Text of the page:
To borrow from Captain Obvious, if the Edmonton Oilers intend to rebound from what’s been an unquestionably disappointing season, they’re going to need better years from a lot of players in 2018-19. Right near the top of this season’s lengthy list of guys who didn’t get it done, behind only runaway leader Milan Lucic, is defenseman Andrej Sekera.
Sekera, who missed the first 34 games of this season recovering from off-season surgery to repair the torn ACL in his left knee suffered in the playoffs last spring, knew he’d be playing catch-up this year and that he was in for a struggle. I’m not sure, though, he imagined it would be as difficult as it has been. He’s never really looked right this season and it’s unlikely he’ll get there with only two games to go. It looks like it’ll be another off-season working his way back.
Sekera limped off during Monday’s 3-0 loss to the Minnesota Wild and didn’t return after catching his skate in a rut. We don’t know if it’s just a minor tweak or something more that will keep him out of the Oilers final two games, but throw it on the pile that’s added up to a lost year. He’s had the comeback from surgery to contend with. Then, after being hit in the face by a puck against Anaheim on Feb. 9, he missed five games. Now, this.
“I knew what it would be like from Day 1 when I got the surgery,” Sekera said last month. “I’m not putting my head down and I’m not worrying about it. I know the kind of player that I am and how I can play. I believe in myself. That’s all I can do. I knew when I came back I wouldn’t be playing like I did before because of the missed time, but I know what I can do and I’ll just keep trying to play to my strengths.”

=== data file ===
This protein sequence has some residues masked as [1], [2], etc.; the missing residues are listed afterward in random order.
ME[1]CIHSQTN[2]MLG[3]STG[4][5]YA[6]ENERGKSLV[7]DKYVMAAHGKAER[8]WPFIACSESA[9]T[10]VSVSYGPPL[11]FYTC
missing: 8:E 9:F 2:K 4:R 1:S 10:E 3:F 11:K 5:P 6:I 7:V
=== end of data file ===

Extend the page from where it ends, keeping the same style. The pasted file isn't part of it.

PIECE OF THE PUZZLE
Sekera, who turns 32 in June and is in the third year of a six-year contract worth $33 million, was a key piece of the Oilers blueline puzzle last season. In 80 regular season games, he tallied 8-27-35 and averaged 21:29 of ice time per game. In 11 post-season games he added 1-2-3 and had averaged 21:10 a night before tearing up his knee against the Ducks in Game 5 of the second round.
He’s barely been a shadow of himself in this shortened season with 0-8-8 in 36 games. Understandably, Sekera’s played fewer minutes at 16:20 per game in Todd McLellan’s third pairing while trying to get his legs back. The problem for the Oilers is Sekera’s struggles have unfolded during a season in which Oscar Klefbom and Adam Larsson have been less than what they were last season. That’s a pretty big chunk of the back end.
Can Sekera get back to where he was last season? Can he live up to the contract he signed? Maybe, but we won’t know for sure until we see it. Of course, Sekera’s circumstances – recovering from surgery – are different than those of Lucic, who hasn’t been able to get anything done during the second half of this season, but that’s the fine print. The bottom line is that both Sekera and Lucic top the list of players who need a big bounce for the Oilers next season.
WHILE I’M AT IT
- After showing some life with a 7-2-2 run, the Oilers have lost five straight games and looked like they’d hit the wall, not that it matters at this point, in Minnesota. That third period, even allowing for the loss of Sekera and Johann Auvitu on the blueline, was about as feeble as the Oilers have looked this season as they were outshot 21-3.
- Daniel and Henrik Sedin have fed on the Oilers like no other opponent over the years, so it’s somewhat fitting they’ll wrap up their remarkable careers in Edmonton’s season finale at Rogers Place Saturday. I remember them breaking in as kids in 2000-01. Seventeen years and over a 1,000 points each later, they’re done. Magnificent players. They’ll get a great send-off Saturday. Edmonton does it right.
Has it really been 10 years since OILERSNATION started? Surely we would have more playoff memories and gaps in our memories due to playoffs. No matter, the Cup wins are right around the corner. Here’s to the next 10 years and the 10 after that and on and on forever. Order Nation Vodka by Rig Hand Distillery online now.